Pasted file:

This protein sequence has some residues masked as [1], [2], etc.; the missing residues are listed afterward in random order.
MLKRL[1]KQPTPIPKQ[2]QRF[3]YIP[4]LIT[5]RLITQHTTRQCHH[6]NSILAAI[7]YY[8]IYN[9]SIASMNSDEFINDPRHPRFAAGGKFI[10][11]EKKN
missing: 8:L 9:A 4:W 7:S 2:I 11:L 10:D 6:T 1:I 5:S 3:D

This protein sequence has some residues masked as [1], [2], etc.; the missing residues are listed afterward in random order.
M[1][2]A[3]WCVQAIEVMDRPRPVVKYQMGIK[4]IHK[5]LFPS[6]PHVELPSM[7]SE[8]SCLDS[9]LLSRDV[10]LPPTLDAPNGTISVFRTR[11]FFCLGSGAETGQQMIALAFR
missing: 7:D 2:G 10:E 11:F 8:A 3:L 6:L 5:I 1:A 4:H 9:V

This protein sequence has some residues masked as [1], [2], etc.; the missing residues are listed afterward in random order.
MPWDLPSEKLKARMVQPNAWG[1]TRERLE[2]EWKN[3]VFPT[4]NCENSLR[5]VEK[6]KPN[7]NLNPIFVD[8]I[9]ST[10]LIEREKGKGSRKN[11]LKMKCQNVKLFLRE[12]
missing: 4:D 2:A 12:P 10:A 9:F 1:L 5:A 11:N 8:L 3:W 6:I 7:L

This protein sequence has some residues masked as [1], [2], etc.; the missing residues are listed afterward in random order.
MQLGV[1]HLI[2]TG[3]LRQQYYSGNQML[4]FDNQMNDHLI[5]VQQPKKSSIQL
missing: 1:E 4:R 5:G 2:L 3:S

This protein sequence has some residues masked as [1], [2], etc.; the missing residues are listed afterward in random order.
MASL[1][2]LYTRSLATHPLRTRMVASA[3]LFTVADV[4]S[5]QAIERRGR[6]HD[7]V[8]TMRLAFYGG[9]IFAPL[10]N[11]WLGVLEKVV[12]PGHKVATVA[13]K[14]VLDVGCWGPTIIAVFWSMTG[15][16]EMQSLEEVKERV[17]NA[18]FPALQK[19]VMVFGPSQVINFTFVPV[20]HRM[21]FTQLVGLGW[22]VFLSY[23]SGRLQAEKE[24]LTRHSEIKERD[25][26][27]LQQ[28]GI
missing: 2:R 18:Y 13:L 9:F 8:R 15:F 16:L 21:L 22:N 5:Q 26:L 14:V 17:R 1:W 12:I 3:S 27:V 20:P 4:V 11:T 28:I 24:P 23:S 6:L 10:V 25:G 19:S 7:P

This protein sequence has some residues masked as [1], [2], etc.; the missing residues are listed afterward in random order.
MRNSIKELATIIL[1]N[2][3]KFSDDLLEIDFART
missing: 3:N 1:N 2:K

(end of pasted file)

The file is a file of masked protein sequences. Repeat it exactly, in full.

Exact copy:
This protein sequence has some residues masked as [1], [2], etc.; the missing residues are listed afterward in random order.
MLKRL[1]KQPTPIPKQ[2]QRF[3]YIP[4]LIT[5]RLITQHTTRQCHH[6]NSILAAI[7]YY[8]IYN[9]SIASMNSDEFINDPRHPRFAAGGKFI[10][11]EKKN
missing: 8:L 9:A 4:W 7:S 2:I 11:L 10:D 6:T 1:I 5:S 3:D

This protein sequence has some residues masked as [1], [2], etc.; the missing residues are listed afterward in random order.
M[1][2]A[3]WCVQAIEVMDRPRPVVKYQMGIK[4]IHK[5]LFPS[6]PHVELPSM[7]SE[8]SCLDS[9]LLSRDV[10]LPPTLDAPNGTISVFRTR[11]FFCLGSGAETGQQMIALAFR
missing: 7:D 2:G 10:E 11:F 8:A 3:L 6:L 5:I 1:A 4:H 9:V

This protein sequence has some residues masked as [1], [2], etc.; the missing residues are listed afterward in random order.
MPWDLPSEKLKARMVQPNAWG[1]TRERLE[2]EWKN[3]VFPT[4]NCENSLR[5]VEK[6]KPN[7]NLNPIFVD[8]I[9]ST[10]LIEREKGKGSRKN[11]LKMKCQNVKLFLRE[12]
missing: 4:D 2:A 12:P 10:A 9:F 1:L 5:A 11:N 8:L 3:W 6:I 7:L

This protein sequence has some residues masked as [1], [2], etc.; the missing residues are listed afterward in random order.
MQLGV[1]HLI[2]TG[3]LRQQYYSGNQML[4]FDNQMNDHLI[5]VQQPKKSSIQL
missing: 1:E 4:R 5:G 2:L 3:S

This protein sequence has some residues masked as [1], [2], etc.; the missing residues are listed afterward in random order.
MASL[1][2]LYTRSLATHPLRTRMVASA[3]LFTVADV[4]S[5]QAIERRGR[6]HD[7]V[8]TMRLAFYGG[9]IFAPL[10]N[11]WLGVLEKVV[12]PGHKVATVA[13]K[14]VLDVGCWGPTIIAVFWSMTG[15][16]EMQSLEEVKERV[17]NA[18]FPALQK[19]VMVFGPSQVINFTFVPV[20]HRM[21]FTQLVGLGW[22]VFLSY[23]SGRLQAEKE[24]LTRHSEIKERD[25][26][27]LQQ[28]GI
missing: 2:R 18:Y 13:L 9:F 8:R 15:F 16:L 21:L 22:N 5:Q 26:L 14:V 17:R 1:W 12:I 3:S 27:V 20:P 4:V 11:T 28:I 24:P 23:S 6:L 10:V 25:G 19:S 7:P

This protein sequence has some residues masked as [1], [2], etc.; the missing residues are listed afterward in random order.
MRNSIKELATIIL[1]N[2][3]KFSDDLLEIDFART
missing: 3:N 1:N 2:K